• Cordell Pemsl, Freshman, F/C, Iowa – Continuing to use Blue Ribbon as a tool for this exercise, we come upon another disregarded forward in Iowa City. Like Wilson, Pemsl was also the 11th player mentioned in the Iowa preview, and although the Hawkeyes’ roster was more uncertain in the preseason, it’s still impressive how important the freshman has been thus far. After bouncing back from a twice-torn meniscus (and an intentionally broken leg) in high school, he’s now averaging over 10 points and nearly five rebounds per game while shooting an absurd 65 percent from two-point range. He’s also shown a nice penchant for getting to the free throw line and blocking shots early in his career. He, along with fellow freshman Tyler Cook, will make Iowa’s frontcourt a force to be reckoned with for the next three-plus years.

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Three Biggest Surprises & Disappointments in the Big Ten

Posted by Brendan Brody on January 3rd, 2017

Each and every season people like myself who cover college basketball make predictions as to how the season will go. Each and every season people like myself are wrong. What follows are three of the biggest surprises and disappointments in the Big Ten so far this season. Whether they will hold true over the next two months is anybody’s guess.

Three Surprises

  1. Caleb Swanigan, Purdue: That the Purdue sophomore is having a massive impact this season isn’t the surprise — the surprise, rather, is in the level of dominance he has displayed 14 games into the season. Swanigan is averaging 18.5 PPG, 13.0 RPG and 2.9 APG in high-possession usage, while shooting 41 percent from the three-point line, 59 percent inside the arc and converting 77 percent of his free throws. He has already notched four 20/20 games in points and rebounds, including a few flirtations with a triple-double. Swanigan made the preseason All-Big Ten team with good reason after a freshman campaign where he led the conference in rebounds, but his play to this point makes him the early frontrunner for Big Ten Player of the Year.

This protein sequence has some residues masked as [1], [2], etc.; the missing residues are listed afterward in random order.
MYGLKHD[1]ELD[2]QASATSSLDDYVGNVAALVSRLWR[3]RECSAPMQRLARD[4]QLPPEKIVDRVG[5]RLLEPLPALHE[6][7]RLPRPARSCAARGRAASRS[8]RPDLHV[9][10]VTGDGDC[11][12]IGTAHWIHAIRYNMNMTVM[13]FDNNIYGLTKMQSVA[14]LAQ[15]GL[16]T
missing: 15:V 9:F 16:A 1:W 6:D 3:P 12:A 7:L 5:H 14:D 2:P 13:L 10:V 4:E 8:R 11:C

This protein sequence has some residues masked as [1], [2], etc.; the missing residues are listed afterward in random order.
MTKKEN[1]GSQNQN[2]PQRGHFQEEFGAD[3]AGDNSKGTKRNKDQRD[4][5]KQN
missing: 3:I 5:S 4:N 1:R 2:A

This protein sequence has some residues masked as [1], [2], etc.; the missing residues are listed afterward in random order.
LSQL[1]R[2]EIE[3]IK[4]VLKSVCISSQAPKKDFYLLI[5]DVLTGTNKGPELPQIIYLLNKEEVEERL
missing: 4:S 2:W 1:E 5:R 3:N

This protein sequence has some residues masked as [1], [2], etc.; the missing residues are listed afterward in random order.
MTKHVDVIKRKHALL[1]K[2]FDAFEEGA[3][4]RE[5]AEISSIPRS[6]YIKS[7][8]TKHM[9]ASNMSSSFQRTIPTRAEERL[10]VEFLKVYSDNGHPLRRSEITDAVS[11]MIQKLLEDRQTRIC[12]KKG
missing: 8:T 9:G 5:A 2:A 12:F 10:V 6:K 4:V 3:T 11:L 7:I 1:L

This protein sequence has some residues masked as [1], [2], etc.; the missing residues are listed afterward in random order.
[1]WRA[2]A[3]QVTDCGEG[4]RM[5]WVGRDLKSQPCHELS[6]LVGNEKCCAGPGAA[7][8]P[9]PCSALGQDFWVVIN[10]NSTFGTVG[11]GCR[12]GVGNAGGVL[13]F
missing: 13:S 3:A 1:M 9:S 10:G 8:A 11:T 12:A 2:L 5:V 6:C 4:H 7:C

Caleb Swanigan has played like a potential All-American so far this season. . (AP Photo/Doug McSchooler)

    Caleb Swanigan has played like a potential All-American so far this season. . (AP Photo/Doug McSchooler)

  2. Rutgers: The Scarlet Knights were 44-84 over the last four seasons and that’s why little was expected of them despite adding a new coach (Steve Pikiell) and some impact newcomers this year. An 11-2 non-conference record has ceded to an 0-2 start in the Big Ten (losses at Wisconsin and vs. Penn State), but Rutgers should be commended on the defensive end for protecting the rim (ranking among the nation’s best 25 teams in two-point field goal percentage defense and block percentage). Someone on this microsite mentioned that the Scarlet Knights’ goal this season should be to win 10 games and a 15-win season seems reasonable on this trajectory. In a position that requires a certain kind of coach, Pikiell appears to be the right person to eventually turn this program around. Read the rest of this entry »